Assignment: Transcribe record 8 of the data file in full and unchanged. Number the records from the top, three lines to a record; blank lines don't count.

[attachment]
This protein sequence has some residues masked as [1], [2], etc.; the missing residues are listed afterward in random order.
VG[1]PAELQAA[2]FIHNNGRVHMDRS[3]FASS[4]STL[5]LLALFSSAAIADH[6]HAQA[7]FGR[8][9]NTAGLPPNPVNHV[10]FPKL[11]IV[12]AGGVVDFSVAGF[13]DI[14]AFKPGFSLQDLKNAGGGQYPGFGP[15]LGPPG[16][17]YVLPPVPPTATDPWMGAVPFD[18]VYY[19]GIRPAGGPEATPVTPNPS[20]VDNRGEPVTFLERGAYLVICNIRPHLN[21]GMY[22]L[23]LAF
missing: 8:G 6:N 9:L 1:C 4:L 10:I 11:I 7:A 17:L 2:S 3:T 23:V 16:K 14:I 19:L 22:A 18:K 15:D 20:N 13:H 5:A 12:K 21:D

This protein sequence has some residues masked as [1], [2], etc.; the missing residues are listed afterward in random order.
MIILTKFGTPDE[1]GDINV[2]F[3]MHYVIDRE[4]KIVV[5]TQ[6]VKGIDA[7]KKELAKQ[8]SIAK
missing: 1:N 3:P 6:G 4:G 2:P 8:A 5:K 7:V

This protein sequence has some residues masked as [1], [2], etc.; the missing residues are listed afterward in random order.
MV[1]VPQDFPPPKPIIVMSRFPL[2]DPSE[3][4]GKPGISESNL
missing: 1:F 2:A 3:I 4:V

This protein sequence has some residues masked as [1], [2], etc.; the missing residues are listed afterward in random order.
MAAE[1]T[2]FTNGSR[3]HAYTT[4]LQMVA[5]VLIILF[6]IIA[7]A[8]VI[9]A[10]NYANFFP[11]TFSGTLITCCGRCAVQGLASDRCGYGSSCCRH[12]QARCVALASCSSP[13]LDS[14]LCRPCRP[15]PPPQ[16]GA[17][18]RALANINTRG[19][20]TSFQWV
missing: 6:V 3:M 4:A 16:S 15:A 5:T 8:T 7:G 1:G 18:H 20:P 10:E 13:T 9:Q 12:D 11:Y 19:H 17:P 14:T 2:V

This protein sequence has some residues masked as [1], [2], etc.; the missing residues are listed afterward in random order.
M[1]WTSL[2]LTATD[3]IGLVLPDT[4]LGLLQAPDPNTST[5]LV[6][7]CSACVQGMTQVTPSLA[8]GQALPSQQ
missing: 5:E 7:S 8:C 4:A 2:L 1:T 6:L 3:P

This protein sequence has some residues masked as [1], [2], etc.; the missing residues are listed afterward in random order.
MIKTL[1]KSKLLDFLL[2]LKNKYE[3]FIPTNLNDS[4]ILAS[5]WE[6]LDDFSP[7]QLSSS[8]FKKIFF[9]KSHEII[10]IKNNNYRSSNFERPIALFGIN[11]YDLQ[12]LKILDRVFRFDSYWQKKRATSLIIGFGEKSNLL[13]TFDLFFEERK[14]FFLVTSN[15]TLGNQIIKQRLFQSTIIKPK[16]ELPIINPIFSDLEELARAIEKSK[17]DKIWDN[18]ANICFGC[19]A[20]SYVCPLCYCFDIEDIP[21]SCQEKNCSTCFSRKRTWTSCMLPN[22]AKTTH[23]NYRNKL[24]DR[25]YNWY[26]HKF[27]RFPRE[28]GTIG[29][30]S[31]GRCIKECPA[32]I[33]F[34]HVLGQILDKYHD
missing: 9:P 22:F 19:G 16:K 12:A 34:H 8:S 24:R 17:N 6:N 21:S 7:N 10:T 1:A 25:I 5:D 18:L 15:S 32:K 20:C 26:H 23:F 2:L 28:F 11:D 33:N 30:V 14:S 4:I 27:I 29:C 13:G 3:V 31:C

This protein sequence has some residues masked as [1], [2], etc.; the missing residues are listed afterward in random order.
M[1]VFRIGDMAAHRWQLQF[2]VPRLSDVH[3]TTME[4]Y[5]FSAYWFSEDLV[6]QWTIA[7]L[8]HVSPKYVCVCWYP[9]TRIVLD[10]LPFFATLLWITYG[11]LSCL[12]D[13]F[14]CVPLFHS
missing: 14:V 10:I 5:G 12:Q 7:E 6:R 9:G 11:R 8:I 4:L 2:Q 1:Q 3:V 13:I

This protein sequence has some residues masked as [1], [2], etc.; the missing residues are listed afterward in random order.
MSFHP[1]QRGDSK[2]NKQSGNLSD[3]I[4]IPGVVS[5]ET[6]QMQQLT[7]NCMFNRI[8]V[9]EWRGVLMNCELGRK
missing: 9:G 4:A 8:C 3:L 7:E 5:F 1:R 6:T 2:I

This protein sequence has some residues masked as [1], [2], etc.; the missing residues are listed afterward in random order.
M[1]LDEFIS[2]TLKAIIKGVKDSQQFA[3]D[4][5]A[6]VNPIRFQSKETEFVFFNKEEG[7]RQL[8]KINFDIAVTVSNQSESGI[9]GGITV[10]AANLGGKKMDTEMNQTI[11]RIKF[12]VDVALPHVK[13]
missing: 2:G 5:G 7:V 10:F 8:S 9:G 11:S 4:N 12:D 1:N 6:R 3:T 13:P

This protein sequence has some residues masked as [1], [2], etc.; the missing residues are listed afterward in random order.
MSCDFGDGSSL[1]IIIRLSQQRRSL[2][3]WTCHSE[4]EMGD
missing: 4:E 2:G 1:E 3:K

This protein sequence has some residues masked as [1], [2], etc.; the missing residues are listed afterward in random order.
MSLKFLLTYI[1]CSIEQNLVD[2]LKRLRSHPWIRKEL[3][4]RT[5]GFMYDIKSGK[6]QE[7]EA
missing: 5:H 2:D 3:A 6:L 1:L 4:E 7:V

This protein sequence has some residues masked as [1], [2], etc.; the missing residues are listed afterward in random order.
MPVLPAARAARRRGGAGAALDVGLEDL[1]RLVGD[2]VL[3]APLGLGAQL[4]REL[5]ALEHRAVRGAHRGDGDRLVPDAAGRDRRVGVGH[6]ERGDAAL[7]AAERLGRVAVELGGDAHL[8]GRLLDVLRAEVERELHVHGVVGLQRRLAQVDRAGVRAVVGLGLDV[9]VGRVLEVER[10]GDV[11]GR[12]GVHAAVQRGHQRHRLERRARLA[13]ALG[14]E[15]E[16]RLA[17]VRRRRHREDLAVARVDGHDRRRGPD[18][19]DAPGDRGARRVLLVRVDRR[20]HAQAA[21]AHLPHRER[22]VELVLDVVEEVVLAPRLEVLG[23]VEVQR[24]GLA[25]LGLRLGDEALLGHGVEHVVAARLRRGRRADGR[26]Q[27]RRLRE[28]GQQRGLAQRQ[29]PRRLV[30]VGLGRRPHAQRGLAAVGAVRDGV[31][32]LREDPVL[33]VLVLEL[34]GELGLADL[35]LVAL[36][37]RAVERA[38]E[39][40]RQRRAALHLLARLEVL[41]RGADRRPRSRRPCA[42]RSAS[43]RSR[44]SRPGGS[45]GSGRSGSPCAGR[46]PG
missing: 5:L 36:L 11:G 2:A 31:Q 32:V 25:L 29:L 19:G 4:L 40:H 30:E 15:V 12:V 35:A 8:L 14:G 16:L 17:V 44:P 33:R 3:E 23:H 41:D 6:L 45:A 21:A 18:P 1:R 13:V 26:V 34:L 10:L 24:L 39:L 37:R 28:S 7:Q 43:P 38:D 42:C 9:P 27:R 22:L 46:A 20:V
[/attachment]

This protein sequence has some residues masked as [1], [2], etc.; the missing residues are listed afterward in random order.
MSFHP[1]QRGDSK[2]NKQSGNLSD[3]I[4]IPGVVS[5]ET[6]QMQQLT[7]NCMFNRI[8]V[9]EWRGVLMNCELGRK
missing: 9:G 4:A 8:C 3:L 7:E 5:F 1:R 6:T 2:I